A statue of King Leopold II in Antwerp, Belgium, that was vandalized during recent anti-racism protests was removed by city officials on June 9 and taken away to be “restored,” reports said.
King Leopold II of Belgium is notorious for leading the brutal colonization of the country now known as the Democratic Republic of Congo. From 1885 to 1908, when he personally led the Congo Free State, it is estimated that 2 to 13 million Congolese lives were lost.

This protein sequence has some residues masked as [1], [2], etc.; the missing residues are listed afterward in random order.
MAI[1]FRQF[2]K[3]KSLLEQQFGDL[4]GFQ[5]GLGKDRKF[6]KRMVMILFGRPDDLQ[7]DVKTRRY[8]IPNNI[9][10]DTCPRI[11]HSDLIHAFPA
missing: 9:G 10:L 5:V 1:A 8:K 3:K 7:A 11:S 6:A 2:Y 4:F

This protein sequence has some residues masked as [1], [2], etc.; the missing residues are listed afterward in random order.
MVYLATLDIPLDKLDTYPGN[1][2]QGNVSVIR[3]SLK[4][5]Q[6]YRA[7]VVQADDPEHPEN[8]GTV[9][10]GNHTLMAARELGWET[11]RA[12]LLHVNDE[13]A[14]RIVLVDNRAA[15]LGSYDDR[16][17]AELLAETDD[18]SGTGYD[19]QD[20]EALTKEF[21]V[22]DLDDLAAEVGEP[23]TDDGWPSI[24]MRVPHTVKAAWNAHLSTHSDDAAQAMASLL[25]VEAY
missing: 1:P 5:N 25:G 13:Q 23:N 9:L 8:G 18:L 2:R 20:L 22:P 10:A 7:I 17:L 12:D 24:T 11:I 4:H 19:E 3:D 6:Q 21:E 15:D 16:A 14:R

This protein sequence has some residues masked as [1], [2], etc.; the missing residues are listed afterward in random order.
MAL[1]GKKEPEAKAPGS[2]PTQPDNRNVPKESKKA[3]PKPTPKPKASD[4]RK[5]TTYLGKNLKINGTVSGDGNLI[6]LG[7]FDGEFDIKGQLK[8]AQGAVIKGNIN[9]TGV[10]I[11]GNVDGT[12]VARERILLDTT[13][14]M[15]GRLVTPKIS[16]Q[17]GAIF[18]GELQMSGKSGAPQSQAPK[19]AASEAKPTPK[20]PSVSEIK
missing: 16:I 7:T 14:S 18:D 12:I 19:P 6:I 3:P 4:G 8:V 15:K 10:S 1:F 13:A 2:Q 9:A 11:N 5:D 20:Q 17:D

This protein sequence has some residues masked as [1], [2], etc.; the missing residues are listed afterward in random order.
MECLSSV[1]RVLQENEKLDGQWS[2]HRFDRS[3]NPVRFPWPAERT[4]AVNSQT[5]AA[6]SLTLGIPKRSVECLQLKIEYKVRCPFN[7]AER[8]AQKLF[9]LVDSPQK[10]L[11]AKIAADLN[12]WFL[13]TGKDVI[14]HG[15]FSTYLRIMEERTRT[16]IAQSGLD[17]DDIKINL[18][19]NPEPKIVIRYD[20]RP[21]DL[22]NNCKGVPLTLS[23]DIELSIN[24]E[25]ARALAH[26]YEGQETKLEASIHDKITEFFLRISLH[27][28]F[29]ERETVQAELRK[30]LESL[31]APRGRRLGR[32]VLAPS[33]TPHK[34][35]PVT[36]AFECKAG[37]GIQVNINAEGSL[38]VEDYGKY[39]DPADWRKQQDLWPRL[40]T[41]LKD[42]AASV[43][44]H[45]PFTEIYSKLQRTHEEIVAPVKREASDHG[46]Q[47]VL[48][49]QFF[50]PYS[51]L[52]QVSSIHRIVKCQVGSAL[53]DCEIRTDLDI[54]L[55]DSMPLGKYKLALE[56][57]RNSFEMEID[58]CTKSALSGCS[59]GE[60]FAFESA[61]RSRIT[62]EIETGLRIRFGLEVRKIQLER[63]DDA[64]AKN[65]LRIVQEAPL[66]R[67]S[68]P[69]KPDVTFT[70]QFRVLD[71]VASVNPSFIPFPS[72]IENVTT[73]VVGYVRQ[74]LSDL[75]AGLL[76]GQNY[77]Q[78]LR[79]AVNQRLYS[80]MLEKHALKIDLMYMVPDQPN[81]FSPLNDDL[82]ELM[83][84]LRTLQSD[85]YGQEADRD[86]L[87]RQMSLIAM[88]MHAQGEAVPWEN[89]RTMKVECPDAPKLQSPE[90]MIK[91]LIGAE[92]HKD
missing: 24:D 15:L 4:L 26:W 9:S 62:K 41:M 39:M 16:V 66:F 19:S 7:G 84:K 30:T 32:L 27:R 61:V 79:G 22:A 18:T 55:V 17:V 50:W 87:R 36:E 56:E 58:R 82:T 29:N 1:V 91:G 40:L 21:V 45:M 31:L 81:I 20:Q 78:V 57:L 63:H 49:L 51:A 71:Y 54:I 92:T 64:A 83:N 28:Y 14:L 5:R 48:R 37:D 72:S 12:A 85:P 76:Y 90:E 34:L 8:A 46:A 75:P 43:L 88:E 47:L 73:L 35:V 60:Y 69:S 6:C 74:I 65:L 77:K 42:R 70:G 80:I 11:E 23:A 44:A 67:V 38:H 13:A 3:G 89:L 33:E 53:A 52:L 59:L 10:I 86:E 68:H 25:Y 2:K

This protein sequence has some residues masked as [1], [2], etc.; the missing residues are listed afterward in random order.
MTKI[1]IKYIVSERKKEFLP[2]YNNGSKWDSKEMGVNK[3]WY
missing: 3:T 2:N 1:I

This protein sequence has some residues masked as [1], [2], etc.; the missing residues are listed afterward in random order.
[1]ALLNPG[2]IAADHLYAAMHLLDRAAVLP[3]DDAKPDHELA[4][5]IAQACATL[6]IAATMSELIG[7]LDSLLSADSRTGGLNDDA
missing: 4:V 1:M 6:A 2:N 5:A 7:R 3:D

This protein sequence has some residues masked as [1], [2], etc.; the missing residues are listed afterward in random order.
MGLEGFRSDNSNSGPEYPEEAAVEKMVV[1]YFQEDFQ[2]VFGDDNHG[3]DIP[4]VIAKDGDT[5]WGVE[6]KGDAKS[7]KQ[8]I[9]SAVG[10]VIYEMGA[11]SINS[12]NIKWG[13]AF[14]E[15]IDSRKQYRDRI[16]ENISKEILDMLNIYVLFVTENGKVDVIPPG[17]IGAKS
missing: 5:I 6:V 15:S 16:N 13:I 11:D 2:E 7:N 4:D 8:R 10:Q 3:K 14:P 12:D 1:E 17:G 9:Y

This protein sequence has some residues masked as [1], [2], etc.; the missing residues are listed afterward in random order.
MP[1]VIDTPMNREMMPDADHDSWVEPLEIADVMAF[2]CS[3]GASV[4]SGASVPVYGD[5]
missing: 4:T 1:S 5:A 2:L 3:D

Protesters lit the statue on fire and painted the hands red, among other vandalism, during several days of protests in early June, HLN reported. The statue’s fate was unknown, according to HLN, which reported that it was unlikely the monument will be returned to its former place in the center of the Ekeren area of Antwerp.
The official position of the ruling party of the Flemish regions, N-VA, on controversial statues is “inform above remove.”
The party said their preference is to attach QR code stickers and informational signs to such statues and let them stand as “a constant reminder of what racism can bring about in our society.” Credit: Ilse De Schutter via Storyful